Signs of Sepsis

What are the signs of sepsis you should never ignore? If you, a loved one, or in the case of medical professionals their patient, feels “severely sick”, doesn’t appear to be themselves and shows any of the following symptoms, sepsis should be suspected: weakness loss of appetite fever and chills thirst difficult or rapid breathing…Read more »

Treatment for Sepsis should not be delayed

In almost every case of sepsis, patients need to be hospitalized, treated with appropriate intravenous antibiotics (usually broad-spectrum), and given therapy to support any organ dysfunction. Sepsis can quickly cause organ damage and death; therapy should not be delayed as statistics suggest as high as a 7% mortality increase per hour if antibiotics are delayed…Read more »

Sepsis Six

The Sepsis Six is the name given to a bundle of medical therapies designed to reduce mortality in patients with sepsis. 2011, The UK Sepsis Trust published evidence that use of the Sepsis Six was linked to a 50% reduction in mortality, a decreased length of stay in hospital, and fewer intensive care days.[3] –…Read more »

Antibiotic Treatment within the hour

If you have severe sepsis and septic shock, antibiotics will be given directly into a vein (intravenously). Ideally, antibiotic treatment should start within an hour of diagnosis to reduce the risk of serious complications or death. Intravenous antibiotics are usually replaced by tablets after two to four days.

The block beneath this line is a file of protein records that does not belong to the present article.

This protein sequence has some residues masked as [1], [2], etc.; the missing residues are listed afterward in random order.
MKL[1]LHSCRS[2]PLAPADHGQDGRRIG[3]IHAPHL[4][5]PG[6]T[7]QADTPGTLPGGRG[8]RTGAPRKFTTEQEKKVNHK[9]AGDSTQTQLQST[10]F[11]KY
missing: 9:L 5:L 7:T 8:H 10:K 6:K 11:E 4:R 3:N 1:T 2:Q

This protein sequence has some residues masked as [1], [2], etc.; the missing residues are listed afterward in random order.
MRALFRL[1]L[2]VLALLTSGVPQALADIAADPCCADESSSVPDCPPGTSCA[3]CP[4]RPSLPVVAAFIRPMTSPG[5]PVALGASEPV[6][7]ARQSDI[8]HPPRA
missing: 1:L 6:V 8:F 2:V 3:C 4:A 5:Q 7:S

Sepsis overview

Sepsis symptoms in children under five Go straight to A&E or call 999 if your child has any of these symptoms: looks mottled, bluish or pale is very lethargic or difficult to wake feels abnormally cold to touch is breathing very fast has a rash that does not fade when you press it has a…Read more »

What Causes Septicemia

What causes septicemia? Septicemia is caused by an infection in another part of your body. This infection is typically severe. Many types of bacteria can lead to septicemia. The exact source of the infection often can’t be determined. The most common infections that lead to septicemia are: urinary tract infections lung infections, such as pneumonia…Read more »

Symptoms of Sepsis

  Stage 1: Uncomplicated sepsis caused by infections . Initial response with SIRS, that is manifested by two or more of the following conditions: Temperature >38.3°C or <36.0°C Heart rate >90bpm Respiratory rate >20 breaths/min White cell count <4 or >12g/L New altered mental state Blood glucose >7.7mmol/L (not diabetic) Stage 2: Severe sepsis occurs…Read more »


Suspected sepsis, known as the ‘silent killer’, should be treated as a serious emergency, similarly to someone having a heart attack, says England’s health watchdog, NICE. We look into what causes sepsis as well as the signs, symptoms and treatment of this potentially fatal infection. New guidelines from NICE (The National Institute of Health and…Read more »